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    Review: Wolverine and the X-Men #1

    By | March 7th, 2014
    Posted in Reviews | % Comments

    The Jean Grey School for Higher Learning opens for summer class in the relaunched “Wolverine and the X-Men!” Read our review below!

    Written by Jason Latour
    Illustrated by Mahmud Asrar

    WELCOME TO THE JEAN GREY SCHOOL OF HIGHER LEARNING! The ALL NEW MARVEL NOW smash hit series schools with Jason Latour (WINTER SOLDIER) and Mahmud Asrar (X-MEN) leading the charge with drama, action and homework(?)! World-famous X-Men Wolverine, Storm, and a star-studded faculty must educate the next generation all-powerful, but inexperienced mutants! But with their own lives steeped in deadly enemies and personal crises, how can the X-Men guide and educate—let alone defend—the school? At the Jean Grey School, you never know who will enroll…or who will lead the class! And what mysterious organization waits in the shadows to destroy Wolverine’s mutant sanctuary? These questions and more are answered in the All-New Marvel Now sure-to-be-smash, WOLVERINE AND THE X-MEN #1!

    The X-Men have always been about the future. I mean, yeah there are times where the literal future shows up at their doorstep to kill them (“Battle of the Atom” is just the most recent example and Days of Futures Past will bring that trend to a mainstream audience. More than that though, X-Men’s been about the future of humanity: the evolution of our species into something better, the homo superior. In that respect, Marvel’s succeeded admirably in building a future for its young mutants, especially in the last volume of “Wolverine and the X-Men”, a series that unified a generation of new X-Men. Unfortunately, it was also a title that was occasionally marred by crossovers with the “main” X-Men teams, resulting in a shift of focus from the students to the faculty which, while intriguing at times, never really gave the future X-Men their own corner of the X-Universe at times. That problem seems to be, in some ways, resolved with the new “Wolverine and the X-Men” which is putting its focus squarely on the students.

    Picking up on a number of threads from “Uncanny X-Force”, “New X-Men” and “Wolverine and the X-Men” that have been relatively untouched, the new “WatXM” looks to finally give us the moments we’ve been teased for years, or at least more plots relevant to them. If Marvel NOW! is really a new era in the age of Marvel, then the new “Wolverine and the X-Men” shows that the future we’ve been warned of, specifically the ones of Idie, Quentin, and Kid Apocalypse, may be closer than we think. Latour’s teasing of the plots set up by other writers is interesting, but he never lets them drown out his own voice. His dialogue, especially for the series’s de-facto central character, Quentin Quire, is sharp and clever. Also, it’s quite possibly the first canon reference to Brony culture Marvel’s done so take that as you will.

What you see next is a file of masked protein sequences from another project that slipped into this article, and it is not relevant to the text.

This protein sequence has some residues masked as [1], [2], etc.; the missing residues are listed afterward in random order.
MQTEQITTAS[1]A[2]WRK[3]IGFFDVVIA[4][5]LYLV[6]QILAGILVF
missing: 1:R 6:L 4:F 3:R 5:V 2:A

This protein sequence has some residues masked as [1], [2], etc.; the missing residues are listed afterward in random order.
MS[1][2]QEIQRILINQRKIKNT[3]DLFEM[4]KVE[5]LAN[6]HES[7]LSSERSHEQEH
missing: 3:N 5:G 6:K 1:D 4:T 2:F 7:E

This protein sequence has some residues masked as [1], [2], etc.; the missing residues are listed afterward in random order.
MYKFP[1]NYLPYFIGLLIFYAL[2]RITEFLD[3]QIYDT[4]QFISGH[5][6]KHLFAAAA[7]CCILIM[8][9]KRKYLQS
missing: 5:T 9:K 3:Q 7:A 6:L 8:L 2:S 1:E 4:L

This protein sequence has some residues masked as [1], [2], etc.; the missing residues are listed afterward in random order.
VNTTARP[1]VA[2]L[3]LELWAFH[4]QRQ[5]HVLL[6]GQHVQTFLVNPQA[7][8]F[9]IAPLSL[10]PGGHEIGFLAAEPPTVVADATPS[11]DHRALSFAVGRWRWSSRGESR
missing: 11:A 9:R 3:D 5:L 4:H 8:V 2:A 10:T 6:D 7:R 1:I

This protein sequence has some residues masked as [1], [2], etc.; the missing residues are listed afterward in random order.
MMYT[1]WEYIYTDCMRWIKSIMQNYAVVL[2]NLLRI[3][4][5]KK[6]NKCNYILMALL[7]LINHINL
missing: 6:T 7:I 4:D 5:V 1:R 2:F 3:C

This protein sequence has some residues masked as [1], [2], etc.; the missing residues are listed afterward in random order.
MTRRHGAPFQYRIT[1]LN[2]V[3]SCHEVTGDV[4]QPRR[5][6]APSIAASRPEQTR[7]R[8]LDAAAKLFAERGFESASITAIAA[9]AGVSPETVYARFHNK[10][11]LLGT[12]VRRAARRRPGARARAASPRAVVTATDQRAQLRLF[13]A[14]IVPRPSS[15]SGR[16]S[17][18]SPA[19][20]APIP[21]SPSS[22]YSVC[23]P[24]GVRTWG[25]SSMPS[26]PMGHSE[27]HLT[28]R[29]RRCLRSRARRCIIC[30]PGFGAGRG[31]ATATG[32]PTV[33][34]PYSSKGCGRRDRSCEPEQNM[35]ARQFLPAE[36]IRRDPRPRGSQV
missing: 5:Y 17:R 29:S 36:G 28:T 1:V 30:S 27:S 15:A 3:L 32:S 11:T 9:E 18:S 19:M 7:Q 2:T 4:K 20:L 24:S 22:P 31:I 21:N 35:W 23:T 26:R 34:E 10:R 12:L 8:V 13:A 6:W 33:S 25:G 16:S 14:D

One of the things the last volume of “Wolverine and the X-Men” was noted for was its resemblance to the “Baseball Game” days of the Claremont era. Mahmud Asrar’s art doesn’t quite capture that zany sort of style, fitting in more closely with a house style sort of vibe, but that hardly damages the book at all. Even though it’d be easy to think this is an attempt to darken one of Marvel’s most colorful series, Asrar’s art instead captures a high-level of energy that simultaneously delivers great comedy (“My Little Brony”) and some excellent action scenes (oh man, that opening.) Similarly, Israel Silva’s coloring is also much more toned down than what we’d expect at points but the bright colors we’d expect from the Jean Grey School can still be found underneath his excellent use of shadow.

    If there’s a major fault to be found in this relaunch, it’s the fact that it doesn’t seem to go all the way. Even though I said most of the focus seems to want to go to Quire and the other students, Wolverine, Storm and Fantomex are a huge part of this issue. While Storm is always appreciated, and heaven knows she’s easily the best X-Faculty member at this point, Wolverine and Fantomex’s scenes were just kind of confusing. Not in a really fun way just in a “Wait Fantomex literally showed up at the graduation last week, why does he have a space pirate arena? Also why does Wolverine not have an eye?” Scenes like that are just kind of distracting parts of an otherwise stellar intro to a new school year for the Jean Grey School. Even though the writing’s a bit disconnected at points, the characters are charming and the art is stellar. There’s no point in really trying to compare it to the last volume, as the team here seems to be looking for something radically different, but definitely not a carbon copy of what Aaron and his collaborators did last time. Basically, if you enjoyed the last volume, you should feel mostly at home. If you didn’t read the last volume, then I’d spend a few hours on Wikipedia first. Trust me.

    Continued below

    Final Verdict: 7.6 – While not a great “jumping-on point”, still a very enjoyable comic.


    James Johnston

    James Johnston is a grizzled post-millenial. Follow him on Twitter to challenge him to a fight.

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